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Satyr plays

LC control no.gf2014026526
Thesaurus/term listlcgft
Genre/Form termSatyr plays
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Variant(s)Satyric drama
See alsoBawdy plays
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Burlesques (Literature)
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Scope noteAncient Greek plays featuring a chorus of satyrs and mythical subject matter that provided comic relief after a trio of tragedies.
Found inBaldick, C. The Oxford dictionary of literary terms, 2008 (satyr play (satyric drama) A humorous performance presented in Athenian dramatic contests, following a trilogy of tragedies. The satyr play had a chorus of satyrs (men with horses' tails and ears), and its action was a burlesque of some mythical story appropriate to the foregoing tragedies, involving obscene language and gestures. Although fragments of satyr plays by Aeschylus and Sophocles have been found, the only complete example to have survived is the Cyclops (c.412 BCE) of Euripides. Tony Harrison's The Trackers of Oxyrhynchus (1988) is a modern satyr play adapted from the fragmentary Ichneutae of Sophocles.)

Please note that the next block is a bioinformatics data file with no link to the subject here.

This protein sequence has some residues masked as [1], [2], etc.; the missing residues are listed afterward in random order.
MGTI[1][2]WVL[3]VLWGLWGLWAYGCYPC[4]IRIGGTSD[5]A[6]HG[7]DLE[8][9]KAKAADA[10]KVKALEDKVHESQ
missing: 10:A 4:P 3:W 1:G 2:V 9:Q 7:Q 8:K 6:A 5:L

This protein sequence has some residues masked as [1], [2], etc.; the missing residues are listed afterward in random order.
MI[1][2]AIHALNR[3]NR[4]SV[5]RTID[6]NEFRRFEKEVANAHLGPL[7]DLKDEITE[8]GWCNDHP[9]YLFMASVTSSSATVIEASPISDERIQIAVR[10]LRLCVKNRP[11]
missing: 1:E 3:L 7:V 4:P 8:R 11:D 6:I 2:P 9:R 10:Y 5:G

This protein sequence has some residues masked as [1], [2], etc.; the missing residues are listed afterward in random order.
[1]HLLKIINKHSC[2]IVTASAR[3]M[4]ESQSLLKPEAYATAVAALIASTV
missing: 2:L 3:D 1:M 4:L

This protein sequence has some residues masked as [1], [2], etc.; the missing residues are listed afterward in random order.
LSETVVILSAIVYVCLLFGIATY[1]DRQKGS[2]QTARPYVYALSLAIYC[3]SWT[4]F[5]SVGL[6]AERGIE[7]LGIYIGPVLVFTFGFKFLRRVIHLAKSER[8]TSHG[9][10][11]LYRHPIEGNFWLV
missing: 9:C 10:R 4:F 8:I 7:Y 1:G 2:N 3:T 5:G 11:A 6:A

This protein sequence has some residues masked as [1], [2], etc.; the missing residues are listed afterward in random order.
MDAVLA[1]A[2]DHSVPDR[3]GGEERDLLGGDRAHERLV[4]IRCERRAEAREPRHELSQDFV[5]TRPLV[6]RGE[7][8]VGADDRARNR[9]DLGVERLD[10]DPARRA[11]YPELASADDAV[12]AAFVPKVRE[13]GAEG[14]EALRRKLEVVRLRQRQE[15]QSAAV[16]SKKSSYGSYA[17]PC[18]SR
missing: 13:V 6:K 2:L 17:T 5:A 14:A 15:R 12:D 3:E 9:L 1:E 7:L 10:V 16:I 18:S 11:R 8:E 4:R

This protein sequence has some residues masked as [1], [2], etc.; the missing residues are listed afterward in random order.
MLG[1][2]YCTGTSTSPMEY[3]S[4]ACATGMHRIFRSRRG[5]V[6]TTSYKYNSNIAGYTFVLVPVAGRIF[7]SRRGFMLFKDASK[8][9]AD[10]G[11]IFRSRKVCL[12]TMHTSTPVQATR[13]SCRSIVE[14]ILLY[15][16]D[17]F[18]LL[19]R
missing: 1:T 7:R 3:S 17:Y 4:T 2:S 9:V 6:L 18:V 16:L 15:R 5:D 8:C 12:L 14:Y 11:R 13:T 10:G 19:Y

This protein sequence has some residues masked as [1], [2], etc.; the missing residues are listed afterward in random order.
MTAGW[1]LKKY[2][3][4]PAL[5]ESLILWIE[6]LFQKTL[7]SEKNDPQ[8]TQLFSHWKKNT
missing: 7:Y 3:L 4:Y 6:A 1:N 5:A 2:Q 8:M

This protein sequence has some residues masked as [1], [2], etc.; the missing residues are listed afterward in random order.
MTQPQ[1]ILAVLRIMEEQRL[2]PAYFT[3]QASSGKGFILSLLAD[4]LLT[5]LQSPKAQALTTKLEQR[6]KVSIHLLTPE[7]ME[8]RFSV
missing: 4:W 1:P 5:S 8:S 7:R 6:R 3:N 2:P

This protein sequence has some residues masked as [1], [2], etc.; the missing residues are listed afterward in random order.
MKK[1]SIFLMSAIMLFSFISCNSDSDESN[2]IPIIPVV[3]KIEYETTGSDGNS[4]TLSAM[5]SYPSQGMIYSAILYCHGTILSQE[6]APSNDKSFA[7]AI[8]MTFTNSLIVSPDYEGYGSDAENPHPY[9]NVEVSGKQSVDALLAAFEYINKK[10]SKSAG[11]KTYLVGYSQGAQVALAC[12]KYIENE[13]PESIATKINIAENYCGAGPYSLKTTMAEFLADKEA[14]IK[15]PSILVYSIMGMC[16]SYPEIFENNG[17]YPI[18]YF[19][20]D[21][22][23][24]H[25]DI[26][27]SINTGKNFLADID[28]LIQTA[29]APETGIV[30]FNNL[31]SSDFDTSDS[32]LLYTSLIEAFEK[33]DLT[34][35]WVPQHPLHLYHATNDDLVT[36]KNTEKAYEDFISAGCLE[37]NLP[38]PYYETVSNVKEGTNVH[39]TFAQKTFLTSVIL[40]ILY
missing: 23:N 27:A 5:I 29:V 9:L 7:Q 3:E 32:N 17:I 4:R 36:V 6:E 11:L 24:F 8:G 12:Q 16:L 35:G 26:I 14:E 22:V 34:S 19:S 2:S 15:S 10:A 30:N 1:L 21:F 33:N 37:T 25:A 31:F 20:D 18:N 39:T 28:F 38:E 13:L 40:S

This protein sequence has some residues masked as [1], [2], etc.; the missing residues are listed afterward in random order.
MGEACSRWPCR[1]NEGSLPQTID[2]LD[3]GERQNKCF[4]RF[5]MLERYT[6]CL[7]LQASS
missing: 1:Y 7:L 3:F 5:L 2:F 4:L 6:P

Harmon, W. A handbook to literature, c2009 (Satyr Play. The fourth and final play in the bill of tragedies in Greek drama: so called because the chorus was made up of horse-tailed goat-men called satyrs. The satyr play was intended to bring comic relief after the three tragedies that preceded it. It had the structure of a tragedy and subject matter from serious mythology but was grotesquely comic in manner. Thornton Wilder wrote a modern satyr play, The Drunken Sisters.)